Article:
Peticolas' Thrilla In Brazilla Is A Championship-Level IPA.
Welcome to On Tap! Each week in this recurring feature, we'll take an in-depth look at one of the many beers now available in the suddenly crowded North Texas brew scene. The goal here is to look at these area beers without our local goggles on and to wonder aloud, “Is this beer good or do I just like it because it's local?” Should be a fun experiment, no? Cheers to that!
This week, we sipped on Peticolas Brewing Company's Thrilla in Brazilla.
Fast Facts on Peticolas Thrilla in Brazilla.
• Style: India Pale Ale (IPA).
• ABV: 7.5 percent.
• International Bitterness Units (IBUs): 75.
• Color: Pale Golden Amber.
• Availability: Special release for the World Cup.
Those of you who know brewer Michael Peticolas know that he's a bit of a soccer nut. So it's not really surprising that he would create a beer called Thrilla in Brazilla specifically in honor of what's arguably the world's biggest sporting event.
In fact, Peticolas even took things a few steps farther: He only distributed the initial kegs of his new IPA to bars that agreed to hold a watching party for the first match of the cup, with the volume turned up.
Now with the tournament is underway, Thrilla should be available a bit more broadly — but you still may have to work a little to track it down. Your best bet for finding it is still likely to be at the bars that are showing World Cup games. And you better act fast, as Thrilla in Brazilla will only be available for the length of the World Cup.
Background on India Pale Ales.
For an overview on India Pale Ales, see our review of Community's Mosaic IPA.
Thrilla pours a pale golden amber with a thick, mousy white head that lingers before fading back into the beer. It's slightly hazy, too, which is appropriate for the style.
Thrilla smells of faint citrus hops with undertones of peach, grapefruit and hints of very fresh, biscuity grains in the background. More important is that its smell is very clean and subtle. This beer definitely practices a bit of refined restraint, though the style calls for quite the opposite.
There's some great bitterness up front here, and lots of pine, resin and grapefruit notes with a little bit of fresh cut grass. The 75 IBUs are ever so slightly on the high end for the style — really more in line with an Imperial IPA, but, frankly, you wouldn't know it. You won't exactly be forgetting that it's an IPA, but the bittering hops are expertly balanced with just enough malt sweetness to provide needed balance without bogging the beer down in the type of sweetness that would ultimately drown out the wonderful hop flavors. Thrilla's hop flavors linger across the tongue and back of the throat for quite awhile. As is generally the case with Peticolas beers, Thrilla is hop-forward, yet still remains balanced.
Thrilla's got a medium mouthfeel with medium levels of carbonation. In other words? Everything here is on point for the style.
Much like the World Cup itself, this beer's presence in North Texas is fleeting, yet precious. Mostly, it's just a shame that Thrilla in Brazilla is only around for a month.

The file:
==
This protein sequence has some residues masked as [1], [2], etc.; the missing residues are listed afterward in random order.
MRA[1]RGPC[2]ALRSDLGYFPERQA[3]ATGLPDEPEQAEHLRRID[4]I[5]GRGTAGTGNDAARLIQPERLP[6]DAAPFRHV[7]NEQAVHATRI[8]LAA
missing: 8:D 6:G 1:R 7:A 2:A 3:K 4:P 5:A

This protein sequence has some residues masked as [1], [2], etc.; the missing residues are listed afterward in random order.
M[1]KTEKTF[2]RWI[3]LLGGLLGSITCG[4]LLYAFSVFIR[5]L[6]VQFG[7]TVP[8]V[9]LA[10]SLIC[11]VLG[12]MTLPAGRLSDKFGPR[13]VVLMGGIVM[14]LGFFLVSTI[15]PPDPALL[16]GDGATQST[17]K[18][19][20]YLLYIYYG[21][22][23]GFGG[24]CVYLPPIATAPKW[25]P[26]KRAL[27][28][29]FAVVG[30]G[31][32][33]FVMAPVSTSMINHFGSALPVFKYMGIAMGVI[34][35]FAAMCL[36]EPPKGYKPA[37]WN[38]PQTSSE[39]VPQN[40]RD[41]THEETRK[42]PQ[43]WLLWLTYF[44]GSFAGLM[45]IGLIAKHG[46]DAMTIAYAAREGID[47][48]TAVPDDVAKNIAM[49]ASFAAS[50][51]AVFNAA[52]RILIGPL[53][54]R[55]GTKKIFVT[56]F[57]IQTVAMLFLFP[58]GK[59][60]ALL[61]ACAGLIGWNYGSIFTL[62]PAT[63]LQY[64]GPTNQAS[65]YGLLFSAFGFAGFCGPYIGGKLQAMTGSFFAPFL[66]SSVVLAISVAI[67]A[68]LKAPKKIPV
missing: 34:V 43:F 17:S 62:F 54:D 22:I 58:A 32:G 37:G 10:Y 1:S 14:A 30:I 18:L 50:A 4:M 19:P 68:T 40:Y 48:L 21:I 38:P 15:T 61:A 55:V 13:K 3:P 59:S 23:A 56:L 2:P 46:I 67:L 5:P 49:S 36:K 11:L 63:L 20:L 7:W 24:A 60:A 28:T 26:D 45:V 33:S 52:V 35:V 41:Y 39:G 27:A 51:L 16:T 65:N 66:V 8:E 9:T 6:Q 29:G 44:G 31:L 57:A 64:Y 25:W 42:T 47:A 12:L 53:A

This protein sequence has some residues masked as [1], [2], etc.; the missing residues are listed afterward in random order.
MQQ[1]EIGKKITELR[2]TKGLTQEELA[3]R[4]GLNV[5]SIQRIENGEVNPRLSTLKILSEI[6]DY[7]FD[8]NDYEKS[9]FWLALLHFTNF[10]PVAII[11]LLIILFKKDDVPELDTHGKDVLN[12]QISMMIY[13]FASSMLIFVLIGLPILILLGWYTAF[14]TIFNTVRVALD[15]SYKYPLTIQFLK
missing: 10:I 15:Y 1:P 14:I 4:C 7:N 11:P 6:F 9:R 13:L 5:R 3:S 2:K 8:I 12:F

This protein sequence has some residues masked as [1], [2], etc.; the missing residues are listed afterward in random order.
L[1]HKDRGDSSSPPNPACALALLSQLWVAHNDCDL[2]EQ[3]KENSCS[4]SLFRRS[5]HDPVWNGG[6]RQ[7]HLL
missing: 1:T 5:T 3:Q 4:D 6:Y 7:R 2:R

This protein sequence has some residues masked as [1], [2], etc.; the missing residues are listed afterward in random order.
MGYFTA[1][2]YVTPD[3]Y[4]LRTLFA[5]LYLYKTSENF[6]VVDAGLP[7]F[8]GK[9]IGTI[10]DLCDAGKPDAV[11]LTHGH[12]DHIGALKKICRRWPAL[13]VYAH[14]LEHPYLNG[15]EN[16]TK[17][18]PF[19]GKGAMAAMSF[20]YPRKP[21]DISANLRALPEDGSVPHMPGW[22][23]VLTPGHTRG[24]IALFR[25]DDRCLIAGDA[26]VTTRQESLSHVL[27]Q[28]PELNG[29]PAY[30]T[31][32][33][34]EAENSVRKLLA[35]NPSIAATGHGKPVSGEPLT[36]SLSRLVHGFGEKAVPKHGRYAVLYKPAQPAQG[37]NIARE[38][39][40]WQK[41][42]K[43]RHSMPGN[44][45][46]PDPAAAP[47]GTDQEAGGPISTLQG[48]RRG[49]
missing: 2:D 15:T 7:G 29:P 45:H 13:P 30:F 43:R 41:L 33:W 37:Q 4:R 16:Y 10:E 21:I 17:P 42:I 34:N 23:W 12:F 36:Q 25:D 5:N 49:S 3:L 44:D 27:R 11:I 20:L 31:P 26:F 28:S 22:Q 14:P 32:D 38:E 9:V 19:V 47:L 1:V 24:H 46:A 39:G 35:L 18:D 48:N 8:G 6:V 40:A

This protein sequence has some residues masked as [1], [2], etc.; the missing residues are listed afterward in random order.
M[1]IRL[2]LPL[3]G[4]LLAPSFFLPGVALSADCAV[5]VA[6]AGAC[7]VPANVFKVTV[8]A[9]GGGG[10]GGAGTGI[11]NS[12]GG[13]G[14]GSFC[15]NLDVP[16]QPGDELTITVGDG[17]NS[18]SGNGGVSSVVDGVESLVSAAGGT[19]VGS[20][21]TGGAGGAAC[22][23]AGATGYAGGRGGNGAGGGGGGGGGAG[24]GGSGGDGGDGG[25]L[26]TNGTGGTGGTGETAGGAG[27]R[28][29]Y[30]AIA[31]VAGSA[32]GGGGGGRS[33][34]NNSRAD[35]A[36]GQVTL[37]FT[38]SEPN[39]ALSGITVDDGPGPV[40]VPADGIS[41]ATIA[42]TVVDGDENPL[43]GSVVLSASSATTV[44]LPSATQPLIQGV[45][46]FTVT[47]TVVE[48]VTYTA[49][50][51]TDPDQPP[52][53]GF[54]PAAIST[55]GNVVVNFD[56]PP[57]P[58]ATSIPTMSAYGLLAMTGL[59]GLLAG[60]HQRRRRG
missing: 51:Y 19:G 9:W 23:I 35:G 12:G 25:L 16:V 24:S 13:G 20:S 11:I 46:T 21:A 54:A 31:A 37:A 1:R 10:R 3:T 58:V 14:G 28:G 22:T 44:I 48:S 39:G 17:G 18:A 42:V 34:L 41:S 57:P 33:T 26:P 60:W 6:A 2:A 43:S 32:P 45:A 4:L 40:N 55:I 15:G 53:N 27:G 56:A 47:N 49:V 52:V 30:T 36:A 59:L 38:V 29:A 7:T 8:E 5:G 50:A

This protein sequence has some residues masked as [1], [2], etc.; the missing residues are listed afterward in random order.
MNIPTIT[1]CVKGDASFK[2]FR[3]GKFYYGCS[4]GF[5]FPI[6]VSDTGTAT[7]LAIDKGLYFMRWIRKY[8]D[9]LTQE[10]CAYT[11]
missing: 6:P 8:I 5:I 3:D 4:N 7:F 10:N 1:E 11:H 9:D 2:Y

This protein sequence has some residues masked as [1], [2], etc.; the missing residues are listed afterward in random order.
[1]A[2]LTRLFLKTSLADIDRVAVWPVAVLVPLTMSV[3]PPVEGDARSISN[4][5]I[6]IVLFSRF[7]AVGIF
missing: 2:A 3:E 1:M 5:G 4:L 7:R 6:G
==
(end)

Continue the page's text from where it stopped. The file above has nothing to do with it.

With Thrilla, Peticolas has created an IPA that can stand its ground against some of the best IPAs in the country. Were there a World Cup for IPAs, Thrilla would certainly compete — and dare we say, win — any vaunted “Group of Death” you could imagine.
Thrilla's ultimate strength is that it has no glaring weakness. It's exceptional in most areas (see: its flavor, balance and appearance) and good in others (see: its aroma, which is nice but perhaps a bit muted). And it’s this overall balance that would make Thrilla in Brazilla so dangerous in a competitive environment — and, ultimately, what makes it such a great beer.
If you do one beer-related thing between now and the end of the World Cup, do yourself a favor and drink a pint or two of Thrilla while watching some of the best soccer the world has to offer.
It'll turn you into a fan, I promise.
Well, of the beer, I mean. No promises about soccer.
On a scale of 1 to 10, I'll give Peticolas' Thrilla in Brazilla a 9.5.
What's happening in the area beer scene this week? (Powered by Dallas Brew Scene.)
• Thursday, June 19. Revolver Pint Night and One-Year Anniversary Celebration at Dallas Beer Kitchen.
• Saturday, June 21. Best Little Brewfest in Texas.
• Saturday, July 5. Dallas Brew Bus 'Murica Tour.
Previous On Tap Reviews:
• Peticolas' Royal Scandal: 10.
• Community's Mosaic IPA: 10.
• Peticolas' Velvet Hammer: 10.
• Community's Ascension Porter: 9.5.
• Lakewood's Temptress: 9.5.
• Lakewood's Goatman: 9.5.
• Community's Public Ale: 9.5.
• Revolver's Blood & Honey: 9.
• Martin House's Imperial Texan: 9.
• Community's Trinity Tripel: 9.
• Peticolas' Irish Goodbye: 9.
• Four Corners' Block Party Porter: 9.
• Cedar Creek's Belgian Dubbel: 9.
• Deep Ellum's Oak Cliff Coffee Ale: 8.5.
• Rahr's Bourbon Barrel Aged Winter Warmer: 8.5.
• Lakewood's Raspberry Temptress: 8.5.
• Lakewood's Punkel: 8.
• Four Corners' El Chingon IPA: 8.
• Martin House's Day Break: 8.
• Deep Ellum's GOURDzilla: 8.
• Peticolas' The Duke (Aged 12 Months): 8.
• Peticolas' Wintervention: 8.
• Armadillo Ale Works' Brunch Money: 8.
• Martin House's Rubberneck Red: 7.5.
• Lakewood's Antigoon's Revenge: 7.5.
• Community's Texas Pils: 7.5.
• Lakewood's Zomer Pils: 7.5.
• Cedar Creek's Dankosaurus: 7.5.
• Deep Ellum IPA: 7.
• Cedar Creek’s The Lawn Ranger: 7.
• Lakewood's Till & Toil: 7.
• 903 Brewers' The Chosen One: 7.
• Martin House's Gateway XPA: 7.
• Armadillo Ale Work's Quakertown Stout: 7.
• Community's Pale Ale: 7.
• Peticolas' The Duke: 6.5.
• Deep Ellum's Double Brown Stout : 6.5.
• Cedar Creek's Elliott's Phoned Home Pale Ale: 6
• Grapevine Craft Brewery's Lakefire: 6
• Lakewood's La Dame Du Lac: 5.5.
• Franconia Wheat: 3.
• Miller Lite: 1.